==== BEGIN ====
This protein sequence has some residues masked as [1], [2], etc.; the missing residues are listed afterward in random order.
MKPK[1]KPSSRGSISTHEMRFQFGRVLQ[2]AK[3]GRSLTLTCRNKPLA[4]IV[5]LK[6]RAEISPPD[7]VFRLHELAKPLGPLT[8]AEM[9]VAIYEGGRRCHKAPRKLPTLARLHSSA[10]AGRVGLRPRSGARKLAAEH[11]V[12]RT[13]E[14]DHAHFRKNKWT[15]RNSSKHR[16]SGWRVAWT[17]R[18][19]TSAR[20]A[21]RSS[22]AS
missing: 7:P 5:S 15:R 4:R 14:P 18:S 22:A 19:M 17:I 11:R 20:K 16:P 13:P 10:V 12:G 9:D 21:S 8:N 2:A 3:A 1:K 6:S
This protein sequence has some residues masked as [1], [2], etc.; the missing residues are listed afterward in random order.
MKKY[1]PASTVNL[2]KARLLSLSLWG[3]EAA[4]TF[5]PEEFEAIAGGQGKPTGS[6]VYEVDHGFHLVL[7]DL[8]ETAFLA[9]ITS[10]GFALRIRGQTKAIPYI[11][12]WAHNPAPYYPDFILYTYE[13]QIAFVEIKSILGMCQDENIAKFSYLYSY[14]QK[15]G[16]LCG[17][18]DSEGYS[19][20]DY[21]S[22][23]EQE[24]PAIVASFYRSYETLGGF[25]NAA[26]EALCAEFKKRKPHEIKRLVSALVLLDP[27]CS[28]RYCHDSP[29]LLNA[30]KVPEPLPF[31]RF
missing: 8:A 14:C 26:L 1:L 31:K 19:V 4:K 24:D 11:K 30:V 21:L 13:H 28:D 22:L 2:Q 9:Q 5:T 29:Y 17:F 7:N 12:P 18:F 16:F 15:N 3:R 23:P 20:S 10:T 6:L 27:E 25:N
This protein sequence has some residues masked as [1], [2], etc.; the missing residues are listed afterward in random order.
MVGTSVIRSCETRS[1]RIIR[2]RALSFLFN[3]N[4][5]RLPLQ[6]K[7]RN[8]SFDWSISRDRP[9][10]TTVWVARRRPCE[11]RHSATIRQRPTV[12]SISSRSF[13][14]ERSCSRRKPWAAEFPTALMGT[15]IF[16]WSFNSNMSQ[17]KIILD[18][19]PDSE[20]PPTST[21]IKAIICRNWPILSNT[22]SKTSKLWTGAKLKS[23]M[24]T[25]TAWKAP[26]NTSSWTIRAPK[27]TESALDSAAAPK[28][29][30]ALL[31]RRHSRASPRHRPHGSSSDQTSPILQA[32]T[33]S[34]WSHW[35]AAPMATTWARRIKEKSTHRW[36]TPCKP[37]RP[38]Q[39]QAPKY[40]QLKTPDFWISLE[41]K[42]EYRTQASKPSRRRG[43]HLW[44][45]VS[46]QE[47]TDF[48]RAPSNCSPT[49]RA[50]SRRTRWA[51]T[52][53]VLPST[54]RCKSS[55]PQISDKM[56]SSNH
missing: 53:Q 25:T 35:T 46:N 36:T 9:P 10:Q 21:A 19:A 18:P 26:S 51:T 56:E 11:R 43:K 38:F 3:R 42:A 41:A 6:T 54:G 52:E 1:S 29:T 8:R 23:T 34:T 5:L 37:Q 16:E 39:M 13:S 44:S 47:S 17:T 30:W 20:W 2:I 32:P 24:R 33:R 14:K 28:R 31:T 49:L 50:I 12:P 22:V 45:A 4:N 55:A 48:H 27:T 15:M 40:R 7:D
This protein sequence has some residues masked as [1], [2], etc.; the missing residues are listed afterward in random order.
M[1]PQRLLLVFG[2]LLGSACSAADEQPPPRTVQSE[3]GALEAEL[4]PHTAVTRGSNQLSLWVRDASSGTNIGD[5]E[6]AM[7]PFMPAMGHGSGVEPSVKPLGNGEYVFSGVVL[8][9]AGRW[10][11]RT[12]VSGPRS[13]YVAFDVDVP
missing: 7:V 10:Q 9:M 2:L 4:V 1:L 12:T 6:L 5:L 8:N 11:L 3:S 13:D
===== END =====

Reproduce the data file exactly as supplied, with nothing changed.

This protein sequence has some residues masked as [1], [2], etc.; the missing residues are listed afterward in random order.
MKPK[1]KPSSRGSISTHEMRFQFGRVLQ[2]AK[3]GRSLTLTCRNKPLA[4]IV[5]LK[6]RAEISPPD[7]VFRLHELAKPLGPLT[8]AEM[9]VAIYEGGRRCHKAPRKLPTLARLHSSA[10]AGRVGLRPRSGARKLAAEH[11]V[12]RT[13]E[14]DHAHFRKNKWT[15]RNSSKHR[16]SGWRVAWT[17]R[18][19]TSAR[20]A[21]RSS[22]AS
missing: 7:P 5:S 15:R 4:R 14:P 18:S 22:A 19:M 17:I 11:R 20:K 16:P 13:P 10:V 12:G 9:D 21:S 8:N 2:A 3:A 1:K 6:S
This protein sequence has some residues masked as [1], [2], etc.; the missing residues are listed afterward in random order.
MKKY[1]PASTVNL[2]KARLLSLSLWG[3]EAA[4]TF[5]PEEFEAIAGGQGKPTGS[6]VYEVDHGFHLVL[7]DL[8]ETAFLA[9]ITS[10]GFALRIRGQTKAIPYI[11][12]WAHNPAPYYPDFILYTYE[13]QIAFVEIKSILGMCQDENIAKFSYLYSY[14]QK[15]G[16]LCG[17][18]DSEGYS[19][20]DY[21]S[22][23]EQE[24]PAIVASFYRSYETLGGF[25]NAA[26]EALCAEFKKRKPHEIKRLVSALVLLDP[27]CS[28]RYCHDSP[29]LLNA[30]KVPEPLPF[31]RF
missing: 8:A 14:C 26:L 1:L 31:K 19:V 4:K 24:D 11:K 30:V 21:L 13:H 28:D 22:L 2:Q 9:Q 5:T 29:Y 17:F 7:N 12:P 18:F 16:F 15:N 3:R 23:P 20:S 10:T 6:L 27:E 25:N
This protein sequence has some residues masked as [1], [2], etc.; the missing residues are listed afterward in random order.
MVGTSVIRSCETRS[1]RIIR[2]RALSFLFN[3]N[4][5]RLPLQ[6]K[7]RN[8]SFDWSISRDRP[9][10]TTVWVARRRPCE[11]RHSATIRQRPTV[12]SISSRSF[13][14]ERSCSRRKPWAAEFPTALMGT[15]IF[16]WSFNSNMSQ[17]KIILD[18][19]PDSE[20]PPTST[21]IKAIICRNWPILSNT[22]SKTSKLWTGAKLKS[23]M[24]T[25]TAWKAP[26]NTSSWTIRAPK[27]TESALDSAAAPK[28][29][30]ALL[31]RRHSRASPRHRPHGSSSDQTSPILQA[32]T[33]S[34]WSHW[35]AAPMATTWARRIKEKSTHRW[36]TPCKP[37]RP[38]Q[39]QAPKY[40]QLKTPDFWISLE[41]K[42]EYRTQASKPSRRRG[43]HLW[44][45]VS[46]QE[47]TDF[48]RAPSNCSPT[49]RA[50]SRRTRWA[51]T[52][53]VLPST[54]RCKSS[55]PQISDKM[56]SSNH
missing: 53:Q 25:T 35:T 46:N 36:T 9:P 10:Q 21:A 19:A 18:P 26:S 51:T 56:E 11:R 43:K 38:F 3:R 42:A 41:A 6:T 54:G 52:E 1:S 29:T 8:R 23:T 34:T 5:L 37:Q 16:E 39:M 13:S 44:S 47:S 17:T 30:W 20:W 2:I 32:P 24:R 33:R 14:K 28:R 31:T 49:L 50:I 12:P 22:V 45:A 4:N 55:A 48:H 27:T 15:M 40:R 7:D
This protein sequence has some residues masked as [1], [2], etc.; the missing residues are listed afterward in random order.
M[1]PQRLLLVFG[2]LLGSACSAADEQPPPRTVQSE[3]GALEAEL[4]PHTAVTRGSNQLSLWVRDASSGTNIGD[5]E[6]AM[7]PFMPAMGHGSGVEPSVKPLGNGEYVFSGVVL[8][9]AGRW[10][11]RT[12]VSGPRS[13]YVAFDVDVP
missing: 7:V 10:Q 9:M 2:L 4:V 1:L 12:T 6:L 5:L 8:N 11:L 3:S 13:D